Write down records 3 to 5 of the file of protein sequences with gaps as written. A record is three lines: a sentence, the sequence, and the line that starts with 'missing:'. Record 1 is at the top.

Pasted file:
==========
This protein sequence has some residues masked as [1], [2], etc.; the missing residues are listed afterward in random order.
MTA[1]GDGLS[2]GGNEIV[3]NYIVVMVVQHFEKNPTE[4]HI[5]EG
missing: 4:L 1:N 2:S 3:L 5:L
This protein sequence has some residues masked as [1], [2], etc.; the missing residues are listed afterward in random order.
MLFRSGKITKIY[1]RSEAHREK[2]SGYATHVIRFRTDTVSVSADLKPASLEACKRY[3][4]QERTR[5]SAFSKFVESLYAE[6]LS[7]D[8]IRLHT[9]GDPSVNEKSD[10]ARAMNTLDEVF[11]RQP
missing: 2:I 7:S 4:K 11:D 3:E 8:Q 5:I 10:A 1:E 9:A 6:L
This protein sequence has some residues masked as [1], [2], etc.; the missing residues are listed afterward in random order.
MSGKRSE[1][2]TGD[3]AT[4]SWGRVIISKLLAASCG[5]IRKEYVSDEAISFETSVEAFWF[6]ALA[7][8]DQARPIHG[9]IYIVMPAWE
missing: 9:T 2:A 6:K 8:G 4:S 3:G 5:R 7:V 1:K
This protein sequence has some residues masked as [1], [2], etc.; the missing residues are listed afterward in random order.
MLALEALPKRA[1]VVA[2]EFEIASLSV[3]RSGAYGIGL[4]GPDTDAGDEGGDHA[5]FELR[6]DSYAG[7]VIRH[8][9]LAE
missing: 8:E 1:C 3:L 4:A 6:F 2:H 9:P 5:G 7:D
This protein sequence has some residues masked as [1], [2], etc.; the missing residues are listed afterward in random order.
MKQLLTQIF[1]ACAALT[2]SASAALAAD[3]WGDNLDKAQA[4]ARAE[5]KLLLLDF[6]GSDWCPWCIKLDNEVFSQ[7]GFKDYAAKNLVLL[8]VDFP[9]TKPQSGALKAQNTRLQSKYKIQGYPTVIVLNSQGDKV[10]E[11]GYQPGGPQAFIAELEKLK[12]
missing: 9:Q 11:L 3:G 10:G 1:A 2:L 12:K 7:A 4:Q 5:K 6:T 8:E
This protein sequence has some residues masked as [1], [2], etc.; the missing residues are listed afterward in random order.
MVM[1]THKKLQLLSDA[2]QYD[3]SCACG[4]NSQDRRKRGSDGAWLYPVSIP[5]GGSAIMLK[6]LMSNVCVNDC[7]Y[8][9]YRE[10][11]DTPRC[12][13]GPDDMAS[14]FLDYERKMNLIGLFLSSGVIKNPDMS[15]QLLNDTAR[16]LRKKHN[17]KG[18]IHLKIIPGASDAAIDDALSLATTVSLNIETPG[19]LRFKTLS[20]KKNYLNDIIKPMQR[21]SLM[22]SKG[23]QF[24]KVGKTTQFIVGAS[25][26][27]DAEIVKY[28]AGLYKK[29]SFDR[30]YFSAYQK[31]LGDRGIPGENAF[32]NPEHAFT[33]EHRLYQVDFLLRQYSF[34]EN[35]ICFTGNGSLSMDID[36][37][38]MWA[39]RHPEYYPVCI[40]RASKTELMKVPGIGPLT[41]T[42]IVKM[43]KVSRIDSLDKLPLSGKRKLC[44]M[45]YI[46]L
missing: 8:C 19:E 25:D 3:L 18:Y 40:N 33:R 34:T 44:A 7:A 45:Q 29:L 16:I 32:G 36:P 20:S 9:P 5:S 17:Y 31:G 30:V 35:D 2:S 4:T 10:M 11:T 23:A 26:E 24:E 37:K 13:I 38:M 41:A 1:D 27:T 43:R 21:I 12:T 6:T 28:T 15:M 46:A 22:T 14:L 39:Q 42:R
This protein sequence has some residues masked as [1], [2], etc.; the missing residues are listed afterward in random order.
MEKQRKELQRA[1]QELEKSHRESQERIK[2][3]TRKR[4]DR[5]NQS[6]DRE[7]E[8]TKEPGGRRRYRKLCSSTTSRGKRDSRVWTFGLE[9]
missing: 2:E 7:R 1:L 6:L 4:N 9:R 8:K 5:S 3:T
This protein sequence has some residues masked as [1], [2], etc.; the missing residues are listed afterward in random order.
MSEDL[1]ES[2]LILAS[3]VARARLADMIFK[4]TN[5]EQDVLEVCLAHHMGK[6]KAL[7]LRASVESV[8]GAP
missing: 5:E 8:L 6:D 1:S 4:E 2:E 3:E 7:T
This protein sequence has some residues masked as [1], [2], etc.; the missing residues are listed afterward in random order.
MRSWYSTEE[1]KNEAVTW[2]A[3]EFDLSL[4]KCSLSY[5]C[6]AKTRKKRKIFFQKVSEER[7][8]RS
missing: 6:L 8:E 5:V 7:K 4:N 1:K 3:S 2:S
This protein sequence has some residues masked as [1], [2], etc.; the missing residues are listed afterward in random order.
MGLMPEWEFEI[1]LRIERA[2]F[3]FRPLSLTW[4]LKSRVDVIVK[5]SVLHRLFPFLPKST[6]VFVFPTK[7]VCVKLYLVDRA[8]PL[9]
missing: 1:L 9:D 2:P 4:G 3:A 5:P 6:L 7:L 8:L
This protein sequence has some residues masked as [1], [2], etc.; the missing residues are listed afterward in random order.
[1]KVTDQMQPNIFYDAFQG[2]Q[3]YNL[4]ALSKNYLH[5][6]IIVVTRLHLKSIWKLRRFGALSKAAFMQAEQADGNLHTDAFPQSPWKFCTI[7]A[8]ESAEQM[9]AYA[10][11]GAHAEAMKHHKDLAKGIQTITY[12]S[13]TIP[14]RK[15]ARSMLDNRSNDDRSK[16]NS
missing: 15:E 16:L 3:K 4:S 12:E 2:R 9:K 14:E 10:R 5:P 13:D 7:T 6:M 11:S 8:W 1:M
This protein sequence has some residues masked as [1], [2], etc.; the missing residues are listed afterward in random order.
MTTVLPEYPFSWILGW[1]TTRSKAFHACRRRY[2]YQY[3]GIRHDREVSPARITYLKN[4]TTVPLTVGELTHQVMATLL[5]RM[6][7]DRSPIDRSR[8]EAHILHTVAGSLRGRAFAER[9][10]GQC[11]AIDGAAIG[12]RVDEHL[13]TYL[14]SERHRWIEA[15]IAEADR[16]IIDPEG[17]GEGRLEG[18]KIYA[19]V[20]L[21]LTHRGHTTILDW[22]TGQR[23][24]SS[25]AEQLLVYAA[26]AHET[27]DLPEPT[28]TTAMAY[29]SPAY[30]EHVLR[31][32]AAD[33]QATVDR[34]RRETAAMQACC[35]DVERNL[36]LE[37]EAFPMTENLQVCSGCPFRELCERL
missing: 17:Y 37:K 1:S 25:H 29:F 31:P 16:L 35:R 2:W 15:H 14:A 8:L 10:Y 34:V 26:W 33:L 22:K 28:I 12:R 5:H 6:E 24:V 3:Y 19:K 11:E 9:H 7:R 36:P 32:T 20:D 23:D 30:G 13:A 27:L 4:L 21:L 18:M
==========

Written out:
This protein sequence has some residues masked as [1], [2], etc.; the missing residues are listed afterward in random order.
MSGKRSE[1][2]TGD[3]AT[4]SWGRVIISKLLAASCG[5]IRKEYVSDEAISFETSVEAFWF[6]ALA[7][8]DQARPIHG[9]IYIVMPAWE
missing: 9:T 2:A 6:K 8:G 4:S 3:G 5:R 7:V 1:K
This protein sequence has some residues masked as [1], [2], etc.; the missing residues are listed afterward in random order.
MLALEALPKRA[1]VVA[2]EFEIASLSV[3]RSGAYGIGL[4]GPDTDAGDEGGDHA[5]FELR[6]DSYAG[7]VIRH[8][9]LAE
missing: 8:E 1:C 3:L 4:A 6:F 2:H 9:P 5:G 7:D
This protein sequence has some residues masked as [1], [2], etc.; the missing residues are listed afterward in random order.
MKQLLTQIF[1]ACAALT[2]SASAALAAD[3]WGDNLDKAQA[4]ARAE[5]KLLLLDF[6]GSDWCPWCIKLDNEVFSQ[7]GFKDYAAKNLVLL[8]VDFP[9]TKPQSGALKAQNTRLQSKYKIQGYPTVIVLNSQGDKV[10]E[11]GYQPGGPQAFIAELEKLK[12]
missing: 9:Q 11:L 3:G 10:G 1:A 2:L 12:K 7:A 4:Q 5:K 6:T 8:E